lixiviate [lik-siv-ee-eyt] ExamplesWord Origin verb (used with object), lix·iv·i·at·ed, lix·iv·i·at·ing.

  1. to treat with a solvent; leach.

Origin of lixiviate First recorded in 1640–50; lixivi(um) + -ate1 Related formslix·iv·i·a·tion, nounnon·lix·iv·i·at·ed, adjectivenon·lix·iv·i·a·tion, noun Examples from the Web for lixiviation Historical Examples of lixiviation

  • In either event, whether obtained from wool residues or from lixiviation of wood-ash, it would be an impure potash.

    De Re Metallica

    Georgius Agricola

  • Other ores there vary from this, however, and are said to be best suited to the lixiviation process.

    The Crest of the Continent

    Ernest Ingersoll

  • He employed a series of cylinders, arranged vertically, in which the wood was subjected to a methodical system of lixiviation.

    Scientific American Supplement, No. 841, February 13, 1892


  • The Pollok process is a newer, and stated to be a cheaper mode of lixiviation by chlorine.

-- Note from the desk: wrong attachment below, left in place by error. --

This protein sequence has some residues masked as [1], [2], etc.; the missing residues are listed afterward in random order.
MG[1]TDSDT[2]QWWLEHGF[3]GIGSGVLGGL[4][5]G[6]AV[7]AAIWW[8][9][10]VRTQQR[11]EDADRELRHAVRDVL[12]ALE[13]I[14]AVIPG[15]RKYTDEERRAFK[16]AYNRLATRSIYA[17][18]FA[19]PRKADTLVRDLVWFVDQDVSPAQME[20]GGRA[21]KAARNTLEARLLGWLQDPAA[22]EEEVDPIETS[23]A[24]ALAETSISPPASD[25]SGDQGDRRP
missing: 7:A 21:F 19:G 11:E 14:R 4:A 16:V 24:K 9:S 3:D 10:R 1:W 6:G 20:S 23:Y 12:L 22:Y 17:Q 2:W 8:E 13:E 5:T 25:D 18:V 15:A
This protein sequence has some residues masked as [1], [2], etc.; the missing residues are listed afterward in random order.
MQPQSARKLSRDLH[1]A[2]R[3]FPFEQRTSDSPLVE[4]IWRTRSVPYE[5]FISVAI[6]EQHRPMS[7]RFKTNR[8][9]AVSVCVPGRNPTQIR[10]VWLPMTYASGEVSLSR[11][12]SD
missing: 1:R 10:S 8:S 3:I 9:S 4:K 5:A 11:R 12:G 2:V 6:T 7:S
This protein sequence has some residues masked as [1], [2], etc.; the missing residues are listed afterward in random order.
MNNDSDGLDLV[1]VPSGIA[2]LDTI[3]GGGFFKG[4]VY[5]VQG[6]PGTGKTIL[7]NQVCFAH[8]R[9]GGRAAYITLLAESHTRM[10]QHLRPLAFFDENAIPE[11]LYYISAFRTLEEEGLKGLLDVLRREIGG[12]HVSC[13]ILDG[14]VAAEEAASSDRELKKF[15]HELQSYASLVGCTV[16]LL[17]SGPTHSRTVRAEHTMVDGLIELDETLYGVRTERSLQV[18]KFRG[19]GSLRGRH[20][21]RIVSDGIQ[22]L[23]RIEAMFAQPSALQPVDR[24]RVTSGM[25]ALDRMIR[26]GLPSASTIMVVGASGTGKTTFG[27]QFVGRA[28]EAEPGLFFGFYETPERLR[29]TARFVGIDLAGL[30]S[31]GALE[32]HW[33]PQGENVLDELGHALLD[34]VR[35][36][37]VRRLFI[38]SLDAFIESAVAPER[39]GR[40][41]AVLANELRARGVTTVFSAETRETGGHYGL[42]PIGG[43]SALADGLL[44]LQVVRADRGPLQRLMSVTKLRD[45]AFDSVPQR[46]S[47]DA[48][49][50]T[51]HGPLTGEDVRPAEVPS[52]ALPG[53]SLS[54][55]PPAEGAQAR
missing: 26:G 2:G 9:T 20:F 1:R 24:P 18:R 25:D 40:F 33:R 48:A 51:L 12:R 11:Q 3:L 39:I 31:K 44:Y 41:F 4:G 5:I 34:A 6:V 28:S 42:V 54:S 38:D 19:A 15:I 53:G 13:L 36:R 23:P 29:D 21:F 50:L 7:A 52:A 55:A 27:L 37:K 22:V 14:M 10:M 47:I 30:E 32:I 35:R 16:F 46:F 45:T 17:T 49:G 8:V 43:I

Getting Gold

    J. C. F. Johnson

  • The niter was obtained from lixiviation of nitrous earth found under old houses, barns, etc.

    The Rise and Fall of the Confederate Government, Vol. 1 (of 2)

    Jefferson Davis

  • British Dictionary definitions for lixiviation lixiviate verb

    1. (tr) chem a less common word for leach 1 (def. 1), lixiviate

    Derived Formslixivial, adjectivelixiviation, nounWord Origin for lixiviate C17: from lixivium Word Origin and History for lixiviation lixiviate v.

    1758, from past participle stem of Modern Latin lixiviare, from Latin lixivium, neuter of lixivius “made into lye,” from lix “ashes, lye.”

    lixiviation in Medicine lixiviation [lĭk-sĭv′ē-ā′shən] n.

    1. The removal of the soluble constituents of a substance by the action of a percolating liquid.leaching

    Related formslix•iv′i•ate′ (lĭk-sĭv′ē-āt′) v.

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